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Unusually Long Duration Gamma‐Ray Burst GRB 000911: Discovery of the Afterglow and Host Galaxy

Price, P. A. and Berger, E. and Kulkarni, S. R. and Djorgovski, S. G. and Fox, D. W. and Mahabal, A. and Hurley, K. and Bloom, J. S. and Frail, D. A. and Galama, T. J. and Harrison, F. A. and Morrison, G. and Reichart, D. E. and Yost, S. A. and Sari, R. and Axelrod, T. S. and Cline, T. and Golenetskii, S. and Mazets, E. and Schmidt, B. P. and Trombka, J. (2002) Unusually Long Duration Gamma‐Ray Burst GRB 000911: Discovery of the Afterglow and Host Galaxy. Astrophysical Journal, 573 (1). pp. 85-91. ISSN 0004-637X. https://resolver.caltech.edu/CaltechAUTHORS:20190828-083753488

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Abstract

Of all the well-localized gamma-ray bursts, GRB 000911 has the longest duration (T_(90) = 500 s) and ranks in the top 1% of BATSE bursts for fluence. Here we report the discovery of the afterglow of this unique burst. In order to simultaneously fit our radio and optical observations, we are required to invoke a model involving a hard electron distribution, p ~ 1.5, and a jet-break time less than 1.5 days. A spectrum of the host galaxy taken 111 days after the burst reveals a single emission line, interpreted as [O II] at a redshift z = 1.0585, and a continuum break that we interpret as the Balmer limit at this redshift. Despite the long T_(90), the afterglow of GRB 000911 is not unusual in any other way when compared to the set of afterglows studied to date. We conclude that the duration of the GRB plays little part in determining the physics of the afterglow.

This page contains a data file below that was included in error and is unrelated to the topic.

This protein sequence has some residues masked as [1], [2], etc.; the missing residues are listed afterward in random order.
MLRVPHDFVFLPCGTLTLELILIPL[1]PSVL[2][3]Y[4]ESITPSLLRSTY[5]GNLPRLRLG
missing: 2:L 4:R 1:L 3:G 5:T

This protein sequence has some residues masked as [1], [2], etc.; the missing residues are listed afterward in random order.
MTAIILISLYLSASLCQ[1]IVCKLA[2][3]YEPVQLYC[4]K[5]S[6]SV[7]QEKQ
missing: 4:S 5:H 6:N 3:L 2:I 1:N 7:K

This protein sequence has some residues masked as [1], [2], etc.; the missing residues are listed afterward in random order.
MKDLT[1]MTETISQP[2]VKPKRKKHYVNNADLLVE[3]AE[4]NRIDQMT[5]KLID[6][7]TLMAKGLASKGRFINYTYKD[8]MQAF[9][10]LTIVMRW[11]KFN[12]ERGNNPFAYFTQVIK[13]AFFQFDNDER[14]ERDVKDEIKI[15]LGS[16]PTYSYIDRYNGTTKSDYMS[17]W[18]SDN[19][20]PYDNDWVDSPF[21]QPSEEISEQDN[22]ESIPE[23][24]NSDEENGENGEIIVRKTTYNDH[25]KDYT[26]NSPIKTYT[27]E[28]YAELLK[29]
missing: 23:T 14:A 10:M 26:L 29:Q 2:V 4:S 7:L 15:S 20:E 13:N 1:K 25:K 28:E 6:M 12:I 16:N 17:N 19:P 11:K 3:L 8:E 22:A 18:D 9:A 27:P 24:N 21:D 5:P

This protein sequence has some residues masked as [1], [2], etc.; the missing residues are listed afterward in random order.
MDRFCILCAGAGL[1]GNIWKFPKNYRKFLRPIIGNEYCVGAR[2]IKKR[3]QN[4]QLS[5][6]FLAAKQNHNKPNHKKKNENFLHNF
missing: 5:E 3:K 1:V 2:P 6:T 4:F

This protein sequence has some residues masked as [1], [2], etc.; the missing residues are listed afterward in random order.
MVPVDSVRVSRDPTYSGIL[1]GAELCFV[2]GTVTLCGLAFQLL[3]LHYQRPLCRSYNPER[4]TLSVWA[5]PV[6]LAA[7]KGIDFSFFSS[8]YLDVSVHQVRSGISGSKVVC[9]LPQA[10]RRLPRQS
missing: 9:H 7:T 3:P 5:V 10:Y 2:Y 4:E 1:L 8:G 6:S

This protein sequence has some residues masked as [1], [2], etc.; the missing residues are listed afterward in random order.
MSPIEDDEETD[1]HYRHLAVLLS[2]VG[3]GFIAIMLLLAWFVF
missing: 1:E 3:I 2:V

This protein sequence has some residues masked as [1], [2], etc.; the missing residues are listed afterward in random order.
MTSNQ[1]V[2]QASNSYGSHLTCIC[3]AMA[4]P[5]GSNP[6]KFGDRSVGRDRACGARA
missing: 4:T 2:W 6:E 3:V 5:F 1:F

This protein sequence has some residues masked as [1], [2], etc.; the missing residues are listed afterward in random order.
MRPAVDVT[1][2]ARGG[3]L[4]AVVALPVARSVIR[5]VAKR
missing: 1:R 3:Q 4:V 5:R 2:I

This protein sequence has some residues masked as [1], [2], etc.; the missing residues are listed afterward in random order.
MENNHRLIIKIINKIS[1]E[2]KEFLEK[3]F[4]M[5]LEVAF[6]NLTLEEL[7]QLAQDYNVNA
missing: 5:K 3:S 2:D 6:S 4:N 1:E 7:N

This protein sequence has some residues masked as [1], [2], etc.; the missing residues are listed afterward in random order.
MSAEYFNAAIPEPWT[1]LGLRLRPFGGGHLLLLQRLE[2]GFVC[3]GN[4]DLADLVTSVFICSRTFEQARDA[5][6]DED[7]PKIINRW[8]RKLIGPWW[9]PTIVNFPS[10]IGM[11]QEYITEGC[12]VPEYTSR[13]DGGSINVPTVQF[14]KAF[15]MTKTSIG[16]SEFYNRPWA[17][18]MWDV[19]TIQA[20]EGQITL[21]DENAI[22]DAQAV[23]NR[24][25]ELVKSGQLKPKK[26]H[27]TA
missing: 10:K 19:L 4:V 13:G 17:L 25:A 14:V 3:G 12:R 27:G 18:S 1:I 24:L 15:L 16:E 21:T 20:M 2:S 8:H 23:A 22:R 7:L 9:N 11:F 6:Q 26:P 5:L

Item Type:Article
Related URLs:
URLURL TypeDescription
https://doi.org/10.1086/340585DOIArticle
ORCID:
AuthorORCID
Berger, E.0000-0002-9392-9681
Kulkarni, S. R.0000-0001-5390-8563
Djorgovski, S. G.0000-0002-0603-3087
Fox, D. W.0000-0002-3714-672X
Mahabal, A.0000-0003-2242-0244
Bloom, J. S.0000-0002-7777-216X
Harrison, F. A.0000-0003-2992-8024
Reichart, D. E.0000-0002-5060-3673
Sari, R.0000-0002-1084-3656
Schmidt, B. P.0000-0001-6589-1287
Additional Information:© 2002 The American Astronomical Society. Received 2001 October 12; accepted 2002 March 10. Partially based on observations obtained at the W. M. Keck Observatory, which is operated by the California Association for Research in Astronomy, a scientific partnership among the California Institute of Technology, the University of California, and the National Aeronautics and Space Administration. S. R. K. and S. G. D. thank NSF for support of our ground-based GRB observing program. We are grateful to the staff of the Mount Stromlo and Keck Observatories for their expert help. P. A. P. gratefully acknowledges an Alex Rodgers Travelling Scholarship. J. S. B. gratefully acknowledges the fellowship support from the Fannie and John Hertz Foundation. K. H. is grateful for Ulysses support under JPL contract 958056, and for IPN support under the NEAR Participating Scientist program, NAG 5-9503, and under the LTSA, NAG 5-3500. The Konus/Wind experiment was supported by RFBR grant 99-02-017031 and CRDF grant RPI-2260.
Group:Infrared Processing and Analysis Center (IPAC), TAPIR
Funders:
Funding AgencyGrant Number
NSFUNSPECIFIED
Alex Rodgers Travelling ScholarshipUNSPECIFIED
Fannie and John Hertz FoundationUNSPECIFIED
JPL958056
NASANAG 5-9503
NASANAG 5-3500
Russian Foundation for Basic Research99-02-017031
CRDFRPI-2260
Subject Keywords:galaxies: high-redshift — gamma rays: bursts
Issue or Number:1
Record Number:CaltechAUTHORS:20190828-083753488
Persistent URL:https://resolver.caltech.edu/CaltechAUTHORS:20190828-083753488
Official Citation:P. A. Price et al 2002 ApJ 573 85
Usage Policy:No commercial reproduction, distribution, display or performance rights in this work are provided.
ID Code:98284
Collection:CaltechAUTHORS
Deposited By: Tony Diaz
Deposited On:28 Aug 2019 16:25
Last Modified:09 Mar 2020 13:19

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